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NZ tourism, migration boom continues

NZ NewswireNZ Newswire 22/06/2016 Paul McBeth

New Zealand's booming tourism and migration were extended in May as the economy's two biggest support planks continued to set annual records.

Annual net migration reached a new record 68,400 in May, rising from 68,100 in the year through April, and up from 57,800 a year earlier, Statistics New Zealand said.

At the same time, overseas short-term visitor arrivals reached 3.29 million in the year ended May 31, up from 3.27 million in the year through April and 11 per cent higher than a year earlier.

A swelling population stoking more activity and record inflows of tourists have helped offset the impact of a rural sector reeling from weak dairy prices.

At the same time, a rising population has posed problems for policymakers by fuelling demand for an already-stretched housing market in Auckland, while restraining wage growth.

Wednesday's data show the inflow of net migration is slowing with the seasonally adjusted monthly gain at 5,500, down from a peak of 6,200 in November last year. Visitors on work visas accounted for the bulk of new arrivals, up 11 per cent to 38,900 in the year ended May 31, while those on student visas were up an annual 8.3 per cent at 27,800.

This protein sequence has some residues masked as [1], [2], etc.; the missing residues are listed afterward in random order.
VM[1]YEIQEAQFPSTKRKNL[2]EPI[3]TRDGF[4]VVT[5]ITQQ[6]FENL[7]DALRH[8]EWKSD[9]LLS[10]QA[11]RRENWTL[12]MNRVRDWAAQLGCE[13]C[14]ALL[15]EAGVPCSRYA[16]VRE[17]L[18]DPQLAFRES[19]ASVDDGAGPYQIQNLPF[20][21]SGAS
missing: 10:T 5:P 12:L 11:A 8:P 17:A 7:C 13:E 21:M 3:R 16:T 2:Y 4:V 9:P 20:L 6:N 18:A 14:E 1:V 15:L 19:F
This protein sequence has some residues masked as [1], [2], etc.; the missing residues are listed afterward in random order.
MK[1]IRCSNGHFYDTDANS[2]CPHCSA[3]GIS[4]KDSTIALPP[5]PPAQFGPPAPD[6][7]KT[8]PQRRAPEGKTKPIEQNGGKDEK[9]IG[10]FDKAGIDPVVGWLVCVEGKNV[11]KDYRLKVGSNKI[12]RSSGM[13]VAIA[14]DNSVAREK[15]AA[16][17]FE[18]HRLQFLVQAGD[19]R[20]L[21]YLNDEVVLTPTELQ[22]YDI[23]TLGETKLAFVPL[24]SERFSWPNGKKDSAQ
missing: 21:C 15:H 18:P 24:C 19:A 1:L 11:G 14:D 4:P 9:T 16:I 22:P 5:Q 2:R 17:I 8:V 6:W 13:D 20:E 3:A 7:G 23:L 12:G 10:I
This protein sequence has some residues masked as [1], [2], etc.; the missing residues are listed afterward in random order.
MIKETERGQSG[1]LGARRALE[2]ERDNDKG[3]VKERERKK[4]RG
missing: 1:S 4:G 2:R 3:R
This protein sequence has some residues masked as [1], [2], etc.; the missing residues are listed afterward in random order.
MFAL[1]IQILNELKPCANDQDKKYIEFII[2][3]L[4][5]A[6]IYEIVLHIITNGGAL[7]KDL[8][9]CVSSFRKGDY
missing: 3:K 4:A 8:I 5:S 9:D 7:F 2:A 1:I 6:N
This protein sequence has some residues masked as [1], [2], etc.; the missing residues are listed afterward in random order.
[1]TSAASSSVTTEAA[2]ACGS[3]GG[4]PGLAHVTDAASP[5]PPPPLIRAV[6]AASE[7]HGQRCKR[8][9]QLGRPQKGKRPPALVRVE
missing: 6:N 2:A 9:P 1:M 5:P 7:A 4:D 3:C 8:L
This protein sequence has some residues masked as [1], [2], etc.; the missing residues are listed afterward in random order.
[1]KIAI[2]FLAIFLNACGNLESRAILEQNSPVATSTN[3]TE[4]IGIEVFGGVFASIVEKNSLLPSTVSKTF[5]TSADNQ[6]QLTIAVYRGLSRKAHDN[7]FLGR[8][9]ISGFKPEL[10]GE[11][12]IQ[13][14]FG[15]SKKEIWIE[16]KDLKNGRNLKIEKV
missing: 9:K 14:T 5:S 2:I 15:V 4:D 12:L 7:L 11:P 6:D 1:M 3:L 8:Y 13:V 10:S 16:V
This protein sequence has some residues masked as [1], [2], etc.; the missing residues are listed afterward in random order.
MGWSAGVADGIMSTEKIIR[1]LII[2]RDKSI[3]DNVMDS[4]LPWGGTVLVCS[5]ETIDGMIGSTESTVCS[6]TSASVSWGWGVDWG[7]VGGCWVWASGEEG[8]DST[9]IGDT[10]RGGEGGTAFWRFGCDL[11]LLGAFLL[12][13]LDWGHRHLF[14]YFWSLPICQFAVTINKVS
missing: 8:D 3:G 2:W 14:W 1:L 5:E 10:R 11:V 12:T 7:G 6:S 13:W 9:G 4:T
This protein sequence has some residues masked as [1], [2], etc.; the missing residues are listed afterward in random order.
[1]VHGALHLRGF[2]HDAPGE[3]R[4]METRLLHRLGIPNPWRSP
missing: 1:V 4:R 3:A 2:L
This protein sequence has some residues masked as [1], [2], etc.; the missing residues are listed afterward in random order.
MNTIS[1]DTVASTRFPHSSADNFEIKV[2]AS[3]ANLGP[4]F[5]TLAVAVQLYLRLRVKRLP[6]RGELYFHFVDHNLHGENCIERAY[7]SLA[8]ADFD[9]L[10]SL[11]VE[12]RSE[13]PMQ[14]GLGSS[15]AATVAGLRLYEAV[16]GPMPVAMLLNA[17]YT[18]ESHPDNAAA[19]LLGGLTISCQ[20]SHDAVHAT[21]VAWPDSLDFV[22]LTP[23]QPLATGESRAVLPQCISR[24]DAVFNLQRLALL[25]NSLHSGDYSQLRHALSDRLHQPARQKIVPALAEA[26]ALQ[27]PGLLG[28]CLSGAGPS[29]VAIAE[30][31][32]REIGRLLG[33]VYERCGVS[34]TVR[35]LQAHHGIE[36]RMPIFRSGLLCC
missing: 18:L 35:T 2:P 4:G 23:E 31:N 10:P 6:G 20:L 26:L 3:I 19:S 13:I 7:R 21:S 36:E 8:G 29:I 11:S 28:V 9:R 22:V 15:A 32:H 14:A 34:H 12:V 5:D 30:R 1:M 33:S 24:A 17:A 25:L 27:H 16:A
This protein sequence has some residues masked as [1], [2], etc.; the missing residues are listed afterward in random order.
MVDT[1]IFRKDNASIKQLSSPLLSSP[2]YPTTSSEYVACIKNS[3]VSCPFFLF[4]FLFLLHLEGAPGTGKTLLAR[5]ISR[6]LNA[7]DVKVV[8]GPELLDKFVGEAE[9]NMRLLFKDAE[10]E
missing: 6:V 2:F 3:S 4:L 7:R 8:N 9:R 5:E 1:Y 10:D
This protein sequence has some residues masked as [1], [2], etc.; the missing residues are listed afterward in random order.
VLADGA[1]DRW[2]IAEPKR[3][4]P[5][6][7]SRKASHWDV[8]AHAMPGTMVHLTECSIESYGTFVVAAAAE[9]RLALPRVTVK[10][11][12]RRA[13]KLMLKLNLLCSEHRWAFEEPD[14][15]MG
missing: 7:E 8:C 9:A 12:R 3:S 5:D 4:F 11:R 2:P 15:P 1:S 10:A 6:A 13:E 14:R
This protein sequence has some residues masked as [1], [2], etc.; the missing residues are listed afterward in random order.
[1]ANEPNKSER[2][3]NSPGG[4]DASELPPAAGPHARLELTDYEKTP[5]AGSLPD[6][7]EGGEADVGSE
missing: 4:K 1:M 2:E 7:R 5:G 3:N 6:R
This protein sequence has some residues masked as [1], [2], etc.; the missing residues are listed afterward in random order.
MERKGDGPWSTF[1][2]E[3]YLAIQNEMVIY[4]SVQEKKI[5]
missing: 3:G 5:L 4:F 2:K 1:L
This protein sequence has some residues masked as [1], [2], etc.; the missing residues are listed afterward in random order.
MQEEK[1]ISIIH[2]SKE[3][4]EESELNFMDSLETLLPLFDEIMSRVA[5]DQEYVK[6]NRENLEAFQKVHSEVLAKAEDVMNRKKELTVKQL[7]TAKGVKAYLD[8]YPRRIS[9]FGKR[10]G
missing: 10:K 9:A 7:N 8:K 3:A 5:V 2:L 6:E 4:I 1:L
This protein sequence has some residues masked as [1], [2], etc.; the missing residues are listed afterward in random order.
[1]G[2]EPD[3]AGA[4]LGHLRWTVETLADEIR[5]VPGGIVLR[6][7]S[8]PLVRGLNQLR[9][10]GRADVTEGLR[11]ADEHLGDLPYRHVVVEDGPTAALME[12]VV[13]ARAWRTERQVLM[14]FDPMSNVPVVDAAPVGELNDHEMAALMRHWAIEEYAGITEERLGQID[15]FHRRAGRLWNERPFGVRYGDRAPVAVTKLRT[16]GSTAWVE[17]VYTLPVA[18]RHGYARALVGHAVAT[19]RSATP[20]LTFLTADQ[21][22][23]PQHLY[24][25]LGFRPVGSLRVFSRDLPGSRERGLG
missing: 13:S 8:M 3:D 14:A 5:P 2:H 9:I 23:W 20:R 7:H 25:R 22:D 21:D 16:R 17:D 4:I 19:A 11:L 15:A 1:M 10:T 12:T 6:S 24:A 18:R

The Treasury expects annual net migration will peak in June at 70,700, before returning to the long-run average of 12,000 by June 2019.

"We expect annual net migration to fall rapidly over the coming year or two, as foreigners who arrived on temporary work or student visas over the past three years begin to depart, and as the recovering Australian labour market begins to attract New Zealanders across the Tasman," Westpac chief economist Dominick Stephens said in a note.

Of those new migrants who arrived in the year, a net 31,600 settled in Auckland, followed by a net 7,000 moving to Canterbury, 2,900 in Wellington, 2,600 in Waikato, and 2,400 in Bay of Plenty.

The figures also showed there were more Chinese holidaymakers in May at 22,200 than the 20,200 Australians who came for a break, just the second time China had trumped New Zealand's closest neighbour.

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